So what exactly is in my head?
More than a year ago, I had posted an analysis-cum-confession on this very blog (it was deleted due to (vague-adjective) reasons). I am proud today, while I read it, that I had the stomach to post such a difficult confession up for the world to see. And now that I read it, I find myself in a much better place than I was then.
Today, redoing the same post with even more self-respect and pride, I am not ashamed to admit the trauma I went through during that monstrous phase of life. If anything, I hope this post will help the others out there, like me, to realize that it gets easier with time. That it won’t completely heal, but living with it will be easier once you learn to live with it. That is what counts. Learning. Understanding. Accepting your own head, and heart as they are.
Back in the day, not until very long ago, my trauma held me paralyzed. Not literally, but it kept my life on hold, for almost a couple of months. I cried tears of frustration, agony, pain, desperation, anger. I was “depressed” for the maximum part of my consciousness. And I’m sure many will relate when I say there wasn’t an end to the trail of thoughts I had. Completely out of sorts, unordered and vague thoughts, negative mostly. I over-ate, over-slept, or sometimes just the opposite. I was afraid of being alone, or left out. I hurt myself and I stopped owning the perspective I needed to carry on with life. When confronted the so-called acquaintances, I was waved off with a reply that summarized to “it’s all in your head”.
The society is trained to either ignore defects or consider them completely harmful. This extreme-psychology is what causes most of the mess that we call living. We need to understand that there isn’t a solution to a problem that you haven’t accepted. Being diagnosed as a borderline was one of the most enlightening things that happened to me. Yeah, I know it sounds crazy. Let me explain. Before getting diagnosed, I was very confused about myself. I couldn’t understand my impulsive reactions, or my rage or anxiety. I made a lot of mistakes while trying to figure out this whole concept of personality disorders. I misinterpreted the meanings of emotions. I was even scared.
The illness is incurable, much like many other psychological defects. The best you can do about them is to learn how to live in spite of the problem. It is hard for the others to understand what you go through every day. And it is unfair to expect them to support you always. That might start to be unsettling and lead into isolation or loneliness. The thing is, people don’t accept it. Those who haven’t gone through something like this don’t understand the problem, making it difficult for them to empathize. Maybe even if they did go through stuff like this, they were ignored or brutally made to live through it, which in turn has a harmful consequence in the overall upbringing, such as lack of tolerance or full-fledged ignorance. After a hard learned lesson, I accepted this as a fact. It does not even matter if no one except you understands the problem. Thus, I worked on the solution myself. I researched so that I could learn more about the nature of this illness and talked to a psychiatrist about it (which is not always an easy thing to do).This was the first step in healing my future.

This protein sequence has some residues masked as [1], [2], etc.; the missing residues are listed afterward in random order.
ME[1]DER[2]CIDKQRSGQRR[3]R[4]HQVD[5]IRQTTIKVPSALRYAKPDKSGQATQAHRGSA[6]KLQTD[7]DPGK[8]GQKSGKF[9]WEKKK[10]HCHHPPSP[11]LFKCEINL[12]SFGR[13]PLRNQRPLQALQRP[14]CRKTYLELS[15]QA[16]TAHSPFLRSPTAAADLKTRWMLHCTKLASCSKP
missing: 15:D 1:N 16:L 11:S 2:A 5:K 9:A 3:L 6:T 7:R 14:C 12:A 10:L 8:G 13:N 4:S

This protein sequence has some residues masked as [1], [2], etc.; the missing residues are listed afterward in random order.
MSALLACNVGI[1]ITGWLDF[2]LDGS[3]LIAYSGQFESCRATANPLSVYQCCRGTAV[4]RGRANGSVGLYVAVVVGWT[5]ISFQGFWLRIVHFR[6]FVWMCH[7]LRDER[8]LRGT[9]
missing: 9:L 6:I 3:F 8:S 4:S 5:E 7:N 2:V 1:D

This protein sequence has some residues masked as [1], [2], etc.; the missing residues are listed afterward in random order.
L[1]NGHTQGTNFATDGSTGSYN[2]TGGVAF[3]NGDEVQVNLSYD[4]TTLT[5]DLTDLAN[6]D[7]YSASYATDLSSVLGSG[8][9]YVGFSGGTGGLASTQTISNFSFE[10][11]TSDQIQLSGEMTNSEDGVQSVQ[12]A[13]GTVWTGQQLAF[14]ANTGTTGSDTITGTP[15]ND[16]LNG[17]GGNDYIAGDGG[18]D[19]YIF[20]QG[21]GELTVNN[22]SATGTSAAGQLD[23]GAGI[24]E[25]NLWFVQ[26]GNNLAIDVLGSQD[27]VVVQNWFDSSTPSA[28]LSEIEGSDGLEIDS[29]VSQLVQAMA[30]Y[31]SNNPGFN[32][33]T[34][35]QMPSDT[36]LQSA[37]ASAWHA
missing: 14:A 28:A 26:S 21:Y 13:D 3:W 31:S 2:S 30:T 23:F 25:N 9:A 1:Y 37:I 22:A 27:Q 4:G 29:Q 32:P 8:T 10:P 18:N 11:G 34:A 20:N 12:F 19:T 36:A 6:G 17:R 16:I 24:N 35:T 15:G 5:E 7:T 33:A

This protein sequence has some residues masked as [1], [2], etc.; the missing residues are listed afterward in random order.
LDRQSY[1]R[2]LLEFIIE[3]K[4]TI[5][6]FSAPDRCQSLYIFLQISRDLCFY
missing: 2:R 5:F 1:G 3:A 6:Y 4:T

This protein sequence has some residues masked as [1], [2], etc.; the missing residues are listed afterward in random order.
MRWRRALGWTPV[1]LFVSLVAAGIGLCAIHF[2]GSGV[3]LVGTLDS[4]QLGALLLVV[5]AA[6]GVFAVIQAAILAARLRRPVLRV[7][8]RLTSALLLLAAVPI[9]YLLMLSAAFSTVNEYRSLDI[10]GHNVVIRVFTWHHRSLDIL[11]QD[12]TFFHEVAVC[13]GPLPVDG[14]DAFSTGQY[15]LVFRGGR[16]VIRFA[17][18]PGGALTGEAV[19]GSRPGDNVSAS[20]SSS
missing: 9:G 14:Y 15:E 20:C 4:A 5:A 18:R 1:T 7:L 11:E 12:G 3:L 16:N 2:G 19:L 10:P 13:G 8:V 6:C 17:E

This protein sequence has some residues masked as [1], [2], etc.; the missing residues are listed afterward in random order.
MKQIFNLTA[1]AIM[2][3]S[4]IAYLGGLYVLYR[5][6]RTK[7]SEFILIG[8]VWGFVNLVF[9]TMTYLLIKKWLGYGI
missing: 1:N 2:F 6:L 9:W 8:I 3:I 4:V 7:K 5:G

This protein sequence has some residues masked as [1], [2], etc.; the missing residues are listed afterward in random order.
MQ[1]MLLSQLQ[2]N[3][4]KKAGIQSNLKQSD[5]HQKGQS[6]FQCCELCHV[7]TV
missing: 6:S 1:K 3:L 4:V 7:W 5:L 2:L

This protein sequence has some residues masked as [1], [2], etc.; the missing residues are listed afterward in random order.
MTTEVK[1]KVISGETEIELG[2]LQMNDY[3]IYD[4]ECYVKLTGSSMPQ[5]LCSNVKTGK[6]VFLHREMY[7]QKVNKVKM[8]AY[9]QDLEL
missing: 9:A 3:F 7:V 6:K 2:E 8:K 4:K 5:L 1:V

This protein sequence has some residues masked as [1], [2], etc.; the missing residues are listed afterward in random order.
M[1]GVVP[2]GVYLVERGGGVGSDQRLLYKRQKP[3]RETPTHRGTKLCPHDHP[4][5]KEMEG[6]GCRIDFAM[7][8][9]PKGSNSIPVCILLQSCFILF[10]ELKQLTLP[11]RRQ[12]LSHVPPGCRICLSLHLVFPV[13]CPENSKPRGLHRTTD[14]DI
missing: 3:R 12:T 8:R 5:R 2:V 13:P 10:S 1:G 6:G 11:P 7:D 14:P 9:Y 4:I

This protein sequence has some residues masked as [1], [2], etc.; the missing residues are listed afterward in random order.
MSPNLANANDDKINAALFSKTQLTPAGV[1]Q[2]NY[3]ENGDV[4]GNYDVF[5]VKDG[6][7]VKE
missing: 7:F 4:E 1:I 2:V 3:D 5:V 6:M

I read posts about those already suffering from this and other mental illnesses and reading about the stigma and understanding the science, the “chemistry” behind these defects gave me hope. Relating to them, talking to the mental health awareness communities, and most importantly, writing about the whole problem meant acknowledging it. Thus, the next step of the healing process had begun.
The traditional ways of easing into a defective life were meditating, mindfulness, a few tranquilizing medicines for the depression and anxiety. Let me tell you a secret, these so called remedies are only so much effective as to get you through with one day, or maybe a week. To actually live with this thing is to learn about it. To change your line of thoughts, to think in a different way. To achieve this, I would suggest reading articles or books even that might help. Self-help books, even a few psychologically motivating movies, and talking, sharing with people who REALLY care, all of that goes a long way.
I am not saying that after doing all of this, you will be miraculously cured. No, it is not a piece of cake. You will get you episodes of trauma, or whatever the symptoms may be, but these are not an obstacle. Your illness is not a hurdle in the path of your life. It is something that makes you special. Your illness is something that makes you different. It gives you the ability of high empathy, making you a much better human being. The craziness gives your personality a very different edge, and the confidence you gain after having gone through the hardest periods is so empowering. All you need is to develop a positive attitude. You need to build this through months and years, there is always time. There is always a way out.
And I’ll leave you with this: It is in your head, and only in your head is the power you need to fight against your (sub) conscious.
The Word Warrior,